Once again, the beginning of a new league year triggered a flurry of activity. The opening of the free agency market at 4 p.m. ET Tuesday was swiftly followed by a series of noteworthy signings (including the Miami Dolphins inking Branden Albert and the Chicago Bears locking up Lamarr Houston) and re-signings (Baltimore Ravens retaining Eugene Monroe; Indianapolis Colts hanging on to Vontae Davis).
What stood out to you in the afternoon's early wave of free agency deals?
Mad dash for offensive tackles shouldn't surprise anyoneWe saw a quick run on offensive tackles, but given some of the teams involved, this was predictable. The Ravens re-signed Eugene Monroe, the Dolphins landed Branden Albert and the Cardinals snagged Jared Veldheer. What do these three teams have in common? They all hold picks in the bottom half of May's draft -- Baltimore at 17, Miami at 19 and Arizona at 20 -- so they won't have a chance at one of the top three tackle prospects. Thus, all three addressed the need in free agency.
Another notable development: Atlanta got decidedly better along the defensive line, adding a pair of big, physical specimens in Tyson Jackson and Paul Soliai. This significantly improves a run defense that ranked 31st last season. Also, the Falcons re-signed DT Jonathan Babineaux, an underrated pass rusher who provides great disruption from the inside.
Browns open free agency with some questionable spendingDonte Whitner's contract with the Cleveland Browns stood out. Per season, they're giving Whitner more money ($7 million) than T.J. Ward reportedly will receive from the Broncos ($5.75 million per year). Whitner's strengths (big hitting) and shortcomings (coverage) mirror the skill set of Ward, whom the Browns allowed to walk. It's not a great sign that the Buffalo Bills and San Francisco 49ers both let Whitner depart in free agency.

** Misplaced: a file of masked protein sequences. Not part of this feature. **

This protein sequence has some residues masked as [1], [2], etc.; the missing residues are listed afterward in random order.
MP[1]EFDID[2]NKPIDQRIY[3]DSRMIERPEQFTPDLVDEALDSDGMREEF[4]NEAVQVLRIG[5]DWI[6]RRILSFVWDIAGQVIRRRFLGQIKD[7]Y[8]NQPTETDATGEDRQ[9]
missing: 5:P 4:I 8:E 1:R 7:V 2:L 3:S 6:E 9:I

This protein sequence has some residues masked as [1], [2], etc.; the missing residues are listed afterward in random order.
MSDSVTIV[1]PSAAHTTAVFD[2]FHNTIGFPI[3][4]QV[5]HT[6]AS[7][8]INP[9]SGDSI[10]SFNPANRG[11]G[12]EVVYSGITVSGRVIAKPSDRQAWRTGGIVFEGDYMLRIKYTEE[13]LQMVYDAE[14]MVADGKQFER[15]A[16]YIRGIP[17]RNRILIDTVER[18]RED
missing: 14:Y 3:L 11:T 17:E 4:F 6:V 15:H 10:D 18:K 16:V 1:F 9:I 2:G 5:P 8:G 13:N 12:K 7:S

The Browns also got older at inside linebacker with Karlos Dansby, paying a 32-year-old too much money after a career season.
This is how you lose at free agency.
Niners do well in replacing Whitner with BetheaIt might not have received the initial attention that some of the other signings demanded, but the San Francisco 49ers' addition of Antoine Bethea was a solid solution to the hole left by Donte Whitner's departure. Bethea is cheaper than Whitner -- albeit just slightly -- but he still brings a similar level of intensity and physicality to the 49ers' back half.
Bethea wasn't particularly sharp in pass coverage last season, but he is a solid starter who allows San Francisco to move on from Whitner without skipping a beat.
Bears make a splash, but was it the right move?Lamarr Houston signing with the Chicago Bears is an interesting development to say the least. Chicago made quite the splash back in 2010 by signing Julius Peppers. But with Peppers' game slowing down, bringing on a guy like Houston seemed to make sense -- so the Bears subtracted the former and added the latter. But I have two questions about this signing:
1) Why were the Raiders, who have the most cap room in the league, so willing to let Houston walk?
2) Where is Houston going to play in the Bears' 4-3? On the end? Well, at 300 pounds, his build is more interior defensive lineman than edge rusher.